CH. His plays after Love on the Dole were mainly workmanlike, rather than brilliant (though his 1949 Ealing Studios film with the director Harry Watt about early Australian struggles for democracy, Eureka Stockade, is well -worth watching). But the ‘lost’ Greenwood work which above all deserves re-recognition is his short story collection of 1937, The Cleft Stick, co-produced with the brilliant and also neglected thirties artist, Arthur Wragg (who studied in the nineteen-twenties at Sheffield School of Art – a founding institution for my university, Sheffield Hallam) . This collection is in fact made up of some of his early unpublished short stories and can thus be seen as a prequel to Love on the Dole (though in 1937 it was more often read as a sequel). I will be writing further articles about this work – but ideally it should be re-published so that Greenwood’s early writing and Wragg’s brilliantly matched illustrations can be seen, enjoyed and discussed as widely as they were in 1937. Greenwood also published quite a few other short stories which have never been reprinted or collected – but I need to do a bit more detective work to unearth them all.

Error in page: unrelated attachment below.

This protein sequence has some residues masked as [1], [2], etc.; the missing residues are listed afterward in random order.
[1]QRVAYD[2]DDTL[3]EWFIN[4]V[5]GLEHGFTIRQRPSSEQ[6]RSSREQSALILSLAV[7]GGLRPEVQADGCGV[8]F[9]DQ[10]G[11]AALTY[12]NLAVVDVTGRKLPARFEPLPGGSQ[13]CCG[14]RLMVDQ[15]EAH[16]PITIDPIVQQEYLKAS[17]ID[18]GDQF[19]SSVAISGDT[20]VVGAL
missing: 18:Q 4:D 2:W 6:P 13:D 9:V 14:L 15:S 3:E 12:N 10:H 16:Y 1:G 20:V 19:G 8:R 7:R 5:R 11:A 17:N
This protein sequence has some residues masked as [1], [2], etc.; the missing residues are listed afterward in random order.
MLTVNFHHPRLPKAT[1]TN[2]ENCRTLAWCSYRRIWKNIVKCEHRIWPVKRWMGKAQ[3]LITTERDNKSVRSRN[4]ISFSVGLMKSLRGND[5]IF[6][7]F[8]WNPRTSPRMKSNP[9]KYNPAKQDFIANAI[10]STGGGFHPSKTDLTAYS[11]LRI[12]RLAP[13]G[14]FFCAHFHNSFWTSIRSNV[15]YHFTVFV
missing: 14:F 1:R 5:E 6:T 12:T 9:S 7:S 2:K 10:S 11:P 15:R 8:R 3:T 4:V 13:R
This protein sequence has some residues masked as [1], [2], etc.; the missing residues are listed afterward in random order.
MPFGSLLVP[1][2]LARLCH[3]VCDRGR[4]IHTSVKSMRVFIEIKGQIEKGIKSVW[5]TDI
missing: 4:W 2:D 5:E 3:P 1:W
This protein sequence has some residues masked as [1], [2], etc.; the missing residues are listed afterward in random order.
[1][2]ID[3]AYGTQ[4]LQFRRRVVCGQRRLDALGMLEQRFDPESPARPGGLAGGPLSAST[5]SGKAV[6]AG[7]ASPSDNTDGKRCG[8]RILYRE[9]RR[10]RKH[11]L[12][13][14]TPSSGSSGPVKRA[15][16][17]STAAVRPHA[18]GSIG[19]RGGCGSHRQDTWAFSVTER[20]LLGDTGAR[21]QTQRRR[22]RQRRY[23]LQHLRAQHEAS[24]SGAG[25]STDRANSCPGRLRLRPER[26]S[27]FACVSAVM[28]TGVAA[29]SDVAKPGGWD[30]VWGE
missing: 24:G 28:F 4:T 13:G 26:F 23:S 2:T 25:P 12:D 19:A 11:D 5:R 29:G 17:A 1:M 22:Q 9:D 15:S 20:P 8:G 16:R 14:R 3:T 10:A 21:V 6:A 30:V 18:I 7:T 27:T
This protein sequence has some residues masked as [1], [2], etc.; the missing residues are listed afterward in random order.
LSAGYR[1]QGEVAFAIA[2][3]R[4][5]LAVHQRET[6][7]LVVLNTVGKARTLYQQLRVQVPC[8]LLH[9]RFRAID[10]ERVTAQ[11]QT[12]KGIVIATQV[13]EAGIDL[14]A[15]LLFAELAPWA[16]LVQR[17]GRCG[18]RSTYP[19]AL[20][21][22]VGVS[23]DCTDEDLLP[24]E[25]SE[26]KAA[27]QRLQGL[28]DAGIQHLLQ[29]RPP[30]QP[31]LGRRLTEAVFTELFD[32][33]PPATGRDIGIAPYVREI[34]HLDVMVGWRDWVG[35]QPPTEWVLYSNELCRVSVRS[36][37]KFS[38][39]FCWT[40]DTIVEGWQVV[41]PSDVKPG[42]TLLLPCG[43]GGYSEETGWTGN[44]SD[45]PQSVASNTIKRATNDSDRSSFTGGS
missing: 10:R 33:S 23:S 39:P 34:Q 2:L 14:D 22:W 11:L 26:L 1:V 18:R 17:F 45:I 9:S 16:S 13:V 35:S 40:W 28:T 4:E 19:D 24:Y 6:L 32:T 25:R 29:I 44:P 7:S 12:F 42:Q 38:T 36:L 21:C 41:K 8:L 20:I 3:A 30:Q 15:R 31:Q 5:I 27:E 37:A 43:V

Professor Chris Hopkins, Humanities Research Centre, Sheffield Hallam University, UK; c.i.hopkins@shu.ac,.uk